“On this Walsingham, who kept always close by the side of the count, here took on himself to answer, acknowledging that the said count had indeed been charged to speak on this head; and he then addressed some words in English to Worcester. And afterwards the count gave to my lady and mother to understand, that the queen his mistress had been waiting for an answer on two articles; the one concerning religion, and the other for an interview. My lady and mother instantly replied, that she had never heard any articles mentioned, on which she would not have immediately satisfied the Sieur Walsingham, who then took up the word; first observing that the count was not accustomed to business of this nature, but that he himself knew for certain that the cause of this negotiation for marriage not being more advanced, was really these two unsettled points: that his mistress still wished that the point of religion should be cleared up; for that they concluded in England that this business was designed only to amuse and never to be completed (as happened in that of my brother the Duke of Anjou); and the other point concerned the interview between my brother the Duke of Alençon; because some letters which may have been written between the parties2 in such sort of matters, could not have the same force which the sight and presence of both the persons would undoubtedly have. But, he added, another thing, which had also greatly retarded this business, was what had happened lately in this kingdom; and during such troubles, proceeding from religion, it could not have been well timed to have spoken with them concerning the said marriage; and that himself and those of his nation had been in great fear in this kingdom, thinking that we intended to extirpate all those of the said religion. On this, my lady and mother answered him instantly and in order: That she was certain that the queen his mistress could never like nor value a prince who had not his religion at heart; and whoever would desire to have this otherwise, would be depriving him of what we hold dearest in this world; That he might recollect that my brother had always insisted on the freedom of religion, and that it was from the difficulty of its public exercise, which he always insisted on, which had broken off this negotiation: the Duke d’Alençon will be satisfied when this point is agreed on, and will hasten over to the queen, persuaded that she will not occasion him the pain and the shame of passing over the seas without happily terminating this affair. In regard to what has occurred these latter days, that he must have seen how it happened by the fault of the chiefs of those who remained here; for when the late admiral was treacherously wounded at Nôtre Dame, he knew the affliction it threw us into (fearful that it might have occasioned great troubles in this kingdom), and the diligence we used to verify judicially whence it proceeded; and the verification was nearly finished, when they were so forgetful, as to raise a conspiracy, to attempt the lives of myself, my lady and mother, and my brothers, and endanger the whole state; which was the cause, that to avoid this, I was compelled, to my very great regret, to permit what had happened in this city; but as he had witnessed, I gave orders to stop, as soon as possible, this fury of the people, and place every one in repose. On this, the Sieur Walsingham replied to my lady and mother, that the exercise of the said religion had been interdicted in this kingdom. To which she also answered, that this had not been done but for a good and holy purpose; namely, that the fury of the catholic people might the sooner be allayed, who else had been reminded of the past calamities, and would again have been let loose against those of the said religion, had they continued to preach in this kingdom. Also should these once more fix on any chiefs, which I will prevent as much as possible, giving him clearly and pointedly to understand, that what is done here is much the same as what has been done, and is now practised by the queen his mistress in her kingdom. For she permits the exercise but of one religion, although there are many of her people who are of another; and having also, during her reign, punished those of her subjects whom she found seditious and rebellious. It is true this has been done by the laws, but I indeed could not act in the same manner; for finding myself in such imminent peril, and the conspiracy raised against me and mine, and my kingdom, ready to be executed, I had no time to arraign and try in open justice as much as I wished, but was constrained, to my very great regret, to strike the blow (lascher le main) in what has been done in this city.”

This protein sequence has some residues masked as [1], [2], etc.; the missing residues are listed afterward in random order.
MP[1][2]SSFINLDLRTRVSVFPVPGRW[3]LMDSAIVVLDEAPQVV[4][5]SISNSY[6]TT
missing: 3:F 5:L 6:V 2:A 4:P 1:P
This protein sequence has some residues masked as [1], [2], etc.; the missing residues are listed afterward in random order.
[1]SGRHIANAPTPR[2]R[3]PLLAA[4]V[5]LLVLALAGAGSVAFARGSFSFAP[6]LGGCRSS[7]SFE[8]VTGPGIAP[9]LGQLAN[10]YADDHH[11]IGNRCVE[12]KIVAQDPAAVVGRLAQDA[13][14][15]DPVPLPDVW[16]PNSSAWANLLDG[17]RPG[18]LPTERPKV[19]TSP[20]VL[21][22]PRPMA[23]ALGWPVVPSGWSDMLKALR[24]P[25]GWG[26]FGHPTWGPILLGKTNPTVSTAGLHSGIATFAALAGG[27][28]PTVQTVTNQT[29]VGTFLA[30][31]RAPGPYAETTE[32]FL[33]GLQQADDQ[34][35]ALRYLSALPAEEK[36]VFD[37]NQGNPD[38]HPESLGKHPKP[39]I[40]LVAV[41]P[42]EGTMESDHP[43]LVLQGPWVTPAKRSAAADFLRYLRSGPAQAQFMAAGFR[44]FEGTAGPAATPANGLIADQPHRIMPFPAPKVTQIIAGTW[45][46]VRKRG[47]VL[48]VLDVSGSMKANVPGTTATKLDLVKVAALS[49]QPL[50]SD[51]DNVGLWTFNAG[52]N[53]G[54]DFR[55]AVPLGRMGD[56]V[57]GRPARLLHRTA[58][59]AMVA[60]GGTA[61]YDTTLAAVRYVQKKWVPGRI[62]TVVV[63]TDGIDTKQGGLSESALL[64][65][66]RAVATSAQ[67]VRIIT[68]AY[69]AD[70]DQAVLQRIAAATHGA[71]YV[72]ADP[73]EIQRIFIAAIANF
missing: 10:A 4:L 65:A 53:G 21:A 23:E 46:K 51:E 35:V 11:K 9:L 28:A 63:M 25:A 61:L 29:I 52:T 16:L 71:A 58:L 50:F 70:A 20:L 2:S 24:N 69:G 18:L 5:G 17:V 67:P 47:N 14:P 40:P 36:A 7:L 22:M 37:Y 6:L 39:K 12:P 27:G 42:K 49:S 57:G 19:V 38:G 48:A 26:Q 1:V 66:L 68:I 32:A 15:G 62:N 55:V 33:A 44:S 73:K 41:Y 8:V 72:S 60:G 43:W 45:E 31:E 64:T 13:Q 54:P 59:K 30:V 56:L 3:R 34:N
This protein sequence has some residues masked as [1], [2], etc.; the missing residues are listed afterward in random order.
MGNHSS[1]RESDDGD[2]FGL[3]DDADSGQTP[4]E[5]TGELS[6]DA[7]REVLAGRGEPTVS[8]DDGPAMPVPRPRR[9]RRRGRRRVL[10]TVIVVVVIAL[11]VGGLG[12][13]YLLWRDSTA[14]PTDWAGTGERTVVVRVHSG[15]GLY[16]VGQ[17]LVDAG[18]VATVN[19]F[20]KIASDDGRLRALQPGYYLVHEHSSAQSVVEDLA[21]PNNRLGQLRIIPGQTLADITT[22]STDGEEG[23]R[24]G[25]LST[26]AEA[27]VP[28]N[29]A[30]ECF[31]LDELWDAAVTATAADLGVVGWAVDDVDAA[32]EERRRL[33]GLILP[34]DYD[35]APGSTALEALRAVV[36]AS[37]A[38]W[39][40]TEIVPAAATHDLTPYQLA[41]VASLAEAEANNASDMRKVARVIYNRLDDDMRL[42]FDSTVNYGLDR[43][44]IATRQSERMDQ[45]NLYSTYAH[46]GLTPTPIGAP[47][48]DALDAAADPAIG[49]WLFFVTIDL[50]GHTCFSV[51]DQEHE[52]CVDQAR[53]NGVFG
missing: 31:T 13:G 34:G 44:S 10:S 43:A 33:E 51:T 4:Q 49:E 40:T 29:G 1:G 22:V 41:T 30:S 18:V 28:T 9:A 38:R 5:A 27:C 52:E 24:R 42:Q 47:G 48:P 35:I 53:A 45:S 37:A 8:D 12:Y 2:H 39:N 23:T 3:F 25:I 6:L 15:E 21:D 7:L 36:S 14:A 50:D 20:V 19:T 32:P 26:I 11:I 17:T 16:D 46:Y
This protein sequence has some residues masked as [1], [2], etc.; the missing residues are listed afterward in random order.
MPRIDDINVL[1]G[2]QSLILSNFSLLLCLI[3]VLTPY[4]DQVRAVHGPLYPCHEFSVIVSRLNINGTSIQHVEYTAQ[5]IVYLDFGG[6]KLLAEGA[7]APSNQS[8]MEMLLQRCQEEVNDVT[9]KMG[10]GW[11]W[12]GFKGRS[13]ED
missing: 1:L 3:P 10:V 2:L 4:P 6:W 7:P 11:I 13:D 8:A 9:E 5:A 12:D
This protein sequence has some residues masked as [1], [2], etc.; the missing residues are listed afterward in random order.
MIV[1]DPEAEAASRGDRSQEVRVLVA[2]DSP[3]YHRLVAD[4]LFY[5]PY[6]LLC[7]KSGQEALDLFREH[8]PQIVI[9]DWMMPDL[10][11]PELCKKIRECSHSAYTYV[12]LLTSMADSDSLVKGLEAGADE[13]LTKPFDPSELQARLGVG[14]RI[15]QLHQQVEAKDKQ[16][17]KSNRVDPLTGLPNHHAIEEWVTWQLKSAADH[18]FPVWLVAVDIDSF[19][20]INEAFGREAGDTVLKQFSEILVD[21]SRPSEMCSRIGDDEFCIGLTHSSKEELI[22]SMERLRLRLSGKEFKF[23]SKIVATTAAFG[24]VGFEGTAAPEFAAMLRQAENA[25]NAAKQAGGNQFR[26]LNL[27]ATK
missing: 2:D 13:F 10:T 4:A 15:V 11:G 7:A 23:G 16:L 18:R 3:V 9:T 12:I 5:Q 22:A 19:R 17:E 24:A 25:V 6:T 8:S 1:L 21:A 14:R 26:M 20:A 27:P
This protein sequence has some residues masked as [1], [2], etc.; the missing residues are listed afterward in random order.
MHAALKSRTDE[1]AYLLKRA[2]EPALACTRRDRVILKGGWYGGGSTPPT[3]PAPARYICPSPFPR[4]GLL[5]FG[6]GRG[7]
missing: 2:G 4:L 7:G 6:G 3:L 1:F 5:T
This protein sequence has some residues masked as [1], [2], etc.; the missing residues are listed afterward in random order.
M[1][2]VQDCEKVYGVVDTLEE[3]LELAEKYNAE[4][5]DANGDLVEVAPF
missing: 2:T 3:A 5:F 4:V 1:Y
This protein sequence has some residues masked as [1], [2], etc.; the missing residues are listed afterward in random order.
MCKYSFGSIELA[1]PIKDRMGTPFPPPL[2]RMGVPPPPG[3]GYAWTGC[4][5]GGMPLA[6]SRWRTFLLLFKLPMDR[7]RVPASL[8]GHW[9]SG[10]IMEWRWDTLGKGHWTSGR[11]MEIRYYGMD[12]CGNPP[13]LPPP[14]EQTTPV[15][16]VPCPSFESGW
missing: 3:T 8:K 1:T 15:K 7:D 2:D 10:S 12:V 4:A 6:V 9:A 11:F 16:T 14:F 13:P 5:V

This letter of Charles the Ninth, however, does not here conclude. “My lady and mother” plainly acquaints the Earl of Worcester and Sir Francis Walsingham, that her son had never interfered between their mistress and her subjects, and in return expects the same favour; although, by accounts they had received from England, many ships were arming to assist their rebels at Rochelle. “My lady and mother” advances another step, and declares that Elizabeth by treaty is bound to assist her son against his rebellious subjects; and they expect, at least, that Elizabeth will not only stop these armaments in all her ports, but exemplarily punish the offenders. I resume the letter.